Public Services International (PSI), in collaboration with the International Labour Organization Decent Work Across Borders Project (ILO DWAB): a Pilot Project for Migrant Health Professionals and Skilled Workers, funded by the European Union, is organising a “Public Service Trade Union Action Planning Meeting on Social Protection for Migrant Workers,” 28-30 November 2013, Berlin, Germany.
An expert team of affiliate union journalists and communicators from around the world are gathering for the PSI-EPSU Communicators’ Action Network initiative in Athens, Greece from 4-8 November. This is a joint project of PSI and EPSU, together with our affiliate unions, ADEDY, and allies in Greece. Read the stories: www.psi-can-greece.org
Together with the NGO Forum for Health, PSI will be participating in the first Forum & Federation symposium on workers’ health to take place on 6 December, from 10:00 to 14:00, at the CICG in Geneva (Salle 4).
Members of the PSI-EPSU Communicators' Action Network, an expert team of international labour journalists, recorded the last inside interviews with workers occupying Greek public broadcast stations, before the government violently raided and evicted the workers in early November 2013.
Greece, known as the birthplace of democracy, has been reeling under the impact of punishing austerity measures imposed by the ‘Troika’ (IMF, European Commission and European Central Bank) over the past five years. Deep cuts to the public sector have left wages low and unemployment high for all working people.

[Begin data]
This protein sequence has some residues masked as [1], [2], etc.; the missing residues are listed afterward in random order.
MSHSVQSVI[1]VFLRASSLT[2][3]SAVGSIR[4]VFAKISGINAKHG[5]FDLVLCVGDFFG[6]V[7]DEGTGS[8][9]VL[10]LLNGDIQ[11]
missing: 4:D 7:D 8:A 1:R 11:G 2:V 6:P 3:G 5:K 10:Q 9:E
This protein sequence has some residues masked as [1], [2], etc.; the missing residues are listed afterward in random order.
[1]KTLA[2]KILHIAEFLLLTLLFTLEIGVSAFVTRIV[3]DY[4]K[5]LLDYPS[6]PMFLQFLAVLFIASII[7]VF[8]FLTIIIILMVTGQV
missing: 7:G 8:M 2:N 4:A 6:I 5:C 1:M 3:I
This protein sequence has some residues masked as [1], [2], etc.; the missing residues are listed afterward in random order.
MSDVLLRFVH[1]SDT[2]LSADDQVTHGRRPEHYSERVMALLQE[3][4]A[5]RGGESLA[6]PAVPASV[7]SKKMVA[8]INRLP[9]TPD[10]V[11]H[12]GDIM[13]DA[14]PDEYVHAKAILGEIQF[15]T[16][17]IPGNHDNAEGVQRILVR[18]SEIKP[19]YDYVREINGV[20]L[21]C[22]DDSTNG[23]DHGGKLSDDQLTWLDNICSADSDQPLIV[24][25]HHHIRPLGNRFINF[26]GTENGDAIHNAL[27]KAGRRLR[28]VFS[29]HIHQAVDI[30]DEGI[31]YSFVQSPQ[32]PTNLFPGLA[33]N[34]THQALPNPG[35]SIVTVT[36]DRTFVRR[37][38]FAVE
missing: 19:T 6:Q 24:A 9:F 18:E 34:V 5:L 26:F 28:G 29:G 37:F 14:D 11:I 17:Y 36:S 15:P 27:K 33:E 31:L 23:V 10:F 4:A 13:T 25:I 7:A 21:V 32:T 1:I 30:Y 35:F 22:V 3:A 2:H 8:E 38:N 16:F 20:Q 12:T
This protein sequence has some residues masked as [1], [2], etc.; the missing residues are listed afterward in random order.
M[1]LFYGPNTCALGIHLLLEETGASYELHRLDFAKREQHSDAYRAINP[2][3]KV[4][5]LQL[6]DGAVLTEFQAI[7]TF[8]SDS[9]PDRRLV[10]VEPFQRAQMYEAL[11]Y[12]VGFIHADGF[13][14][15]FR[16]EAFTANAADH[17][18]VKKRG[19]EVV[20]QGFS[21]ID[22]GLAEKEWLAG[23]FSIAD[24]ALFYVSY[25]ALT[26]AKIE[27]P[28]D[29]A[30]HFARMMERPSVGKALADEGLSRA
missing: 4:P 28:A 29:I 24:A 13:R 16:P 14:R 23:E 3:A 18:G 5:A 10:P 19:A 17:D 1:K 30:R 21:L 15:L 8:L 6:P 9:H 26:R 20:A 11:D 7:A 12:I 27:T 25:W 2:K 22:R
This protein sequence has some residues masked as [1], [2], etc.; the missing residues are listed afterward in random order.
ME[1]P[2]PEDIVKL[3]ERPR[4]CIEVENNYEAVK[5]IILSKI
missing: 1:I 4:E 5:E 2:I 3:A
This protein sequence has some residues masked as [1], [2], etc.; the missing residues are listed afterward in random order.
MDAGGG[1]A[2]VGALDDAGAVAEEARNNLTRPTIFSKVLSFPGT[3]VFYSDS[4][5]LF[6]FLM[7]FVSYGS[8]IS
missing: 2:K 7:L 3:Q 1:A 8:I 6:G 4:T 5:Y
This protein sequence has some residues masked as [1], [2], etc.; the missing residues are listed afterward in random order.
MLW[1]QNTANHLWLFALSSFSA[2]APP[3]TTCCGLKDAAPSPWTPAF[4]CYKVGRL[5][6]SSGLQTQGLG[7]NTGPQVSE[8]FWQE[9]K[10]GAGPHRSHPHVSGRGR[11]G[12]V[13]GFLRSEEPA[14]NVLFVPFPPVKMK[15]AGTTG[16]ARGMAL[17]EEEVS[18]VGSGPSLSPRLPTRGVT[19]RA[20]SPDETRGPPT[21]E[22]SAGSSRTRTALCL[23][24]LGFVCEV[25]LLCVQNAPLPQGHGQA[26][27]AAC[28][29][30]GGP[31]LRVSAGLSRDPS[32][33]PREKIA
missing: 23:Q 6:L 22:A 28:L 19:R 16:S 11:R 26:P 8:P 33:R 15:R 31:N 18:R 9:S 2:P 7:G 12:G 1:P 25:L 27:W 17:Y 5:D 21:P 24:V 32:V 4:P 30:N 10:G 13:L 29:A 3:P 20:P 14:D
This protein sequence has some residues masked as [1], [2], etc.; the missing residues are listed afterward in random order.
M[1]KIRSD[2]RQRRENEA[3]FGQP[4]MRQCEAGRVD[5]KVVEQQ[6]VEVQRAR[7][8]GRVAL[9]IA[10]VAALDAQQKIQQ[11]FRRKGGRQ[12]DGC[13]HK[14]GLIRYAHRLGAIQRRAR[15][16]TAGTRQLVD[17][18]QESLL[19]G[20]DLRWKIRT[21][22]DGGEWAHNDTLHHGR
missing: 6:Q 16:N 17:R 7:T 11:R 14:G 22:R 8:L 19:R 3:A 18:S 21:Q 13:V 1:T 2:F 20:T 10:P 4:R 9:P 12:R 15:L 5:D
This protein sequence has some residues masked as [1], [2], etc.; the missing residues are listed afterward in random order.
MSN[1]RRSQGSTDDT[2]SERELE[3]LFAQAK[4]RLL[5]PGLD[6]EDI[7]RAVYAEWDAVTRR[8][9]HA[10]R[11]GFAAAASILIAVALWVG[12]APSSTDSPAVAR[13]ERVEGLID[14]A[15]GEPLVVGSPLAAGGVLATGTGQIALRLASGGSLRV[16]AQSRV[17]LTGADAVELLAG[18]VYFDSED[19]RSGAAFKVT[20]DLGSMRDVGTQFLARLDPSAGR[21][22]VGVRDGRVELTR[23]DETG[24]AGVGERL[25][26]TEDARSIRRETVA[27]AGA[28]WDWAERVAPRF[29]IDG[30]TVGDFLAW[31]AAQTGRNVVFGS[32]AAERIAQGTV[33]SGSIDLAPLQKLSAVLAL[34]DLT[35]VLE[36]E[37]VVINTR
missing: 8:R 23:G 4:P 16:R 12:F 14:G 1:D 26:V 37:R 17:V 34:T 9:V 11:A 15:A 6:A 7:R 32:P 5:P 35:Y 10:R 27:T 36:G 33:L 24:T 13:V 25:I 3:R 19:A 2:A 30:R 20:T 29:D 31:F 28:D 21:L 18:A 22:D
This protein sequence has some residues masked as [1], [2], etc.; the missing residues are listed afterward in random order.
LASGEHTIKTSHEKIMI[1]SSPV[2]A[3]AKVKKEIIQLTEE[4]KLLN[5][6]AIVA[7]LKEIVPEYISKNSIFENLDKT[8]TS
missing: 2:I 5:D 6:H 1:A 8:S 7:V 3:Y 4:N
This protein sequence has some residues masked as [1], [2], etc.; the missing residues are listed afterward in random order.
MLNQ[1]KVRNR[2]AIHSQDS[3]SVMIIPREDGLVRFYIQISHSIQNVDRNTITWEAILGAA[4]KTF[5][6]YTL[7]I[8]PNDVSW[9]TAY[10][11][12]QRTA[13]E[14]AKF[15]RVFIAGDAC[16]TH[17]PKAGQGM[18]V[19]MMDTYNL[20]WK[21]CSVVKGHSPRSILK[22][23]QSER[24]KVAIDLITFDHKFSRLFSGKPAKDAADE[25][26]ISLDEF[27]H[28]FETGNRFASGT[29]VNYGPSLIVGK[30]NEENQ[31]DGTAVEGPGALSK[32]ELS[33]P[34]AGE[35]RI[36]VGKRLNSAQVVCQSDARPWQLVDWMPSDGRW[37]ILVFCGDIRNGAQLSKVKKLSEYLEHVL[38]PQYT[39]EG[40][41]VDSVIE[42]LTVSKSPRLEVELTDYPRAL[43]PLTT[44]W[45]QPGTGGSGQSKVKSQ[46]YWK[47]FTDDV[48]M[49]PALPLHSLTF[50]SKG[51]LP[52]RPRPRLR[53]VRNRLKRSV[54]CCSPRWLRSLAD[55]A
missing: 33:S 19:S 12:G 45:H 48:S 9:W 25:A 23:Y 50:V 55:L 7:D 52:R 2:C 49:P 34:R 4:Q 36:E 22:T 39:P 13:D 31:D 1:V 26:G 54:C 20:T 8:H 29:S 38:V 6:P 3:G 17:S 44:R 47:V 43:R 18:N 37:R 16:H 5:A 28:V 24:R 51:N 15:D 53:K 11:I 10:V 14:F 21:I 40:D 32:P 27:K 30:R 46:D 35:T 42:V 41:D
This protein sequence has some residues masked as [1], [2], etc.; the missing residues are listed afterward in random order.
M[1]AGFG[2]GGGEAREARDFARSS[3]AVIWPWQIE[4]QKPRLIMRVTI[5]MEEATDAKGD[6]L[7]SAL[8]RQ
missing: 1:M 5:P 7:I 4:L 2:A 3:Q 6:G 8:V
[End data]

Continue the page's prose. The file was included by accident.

Greece has agreed to cut up to 40,000 public workers over the next two years, in return for continued financial assistance. The global union federation Public Services International joined Greek workers who took to the streets in a general strike on 6 November 2013 to protest continued cuts to decent jobs and public services imposed by the 'Troika'.
Under forced austerity measures, the Greek government is cutting education funding by almost half, laying off staff and privatising remaining services. For months, there have been no classes, no new enrollment and no exams at Greece's oldest university, the National and Kapodistrian University of Athens, and its partner school, the National Technical University of Athens, as administrative workers strike to protect public education and stop cuts to vital services including libraries and technical support.
Public workers who deliver water services in Athens and Thessaloniki are working with community allies, including “Save Greek Water,” and EPSU - the European arm of Public Services International, to keep public water systems in public hands. The government is trying to privatise and sell off these vital services under austerity measures.
The Elliniko community health clinic has become a symbol of solidarity for people in Greece who are being denied access to universal healthcare. The free municipal clinic has served more than 15,000 patients since it opened in 2011. Though a valiant initiative, run through donations and volunteers, is it a sustainable long-term solution to the pains caused by austerity and privatised health services?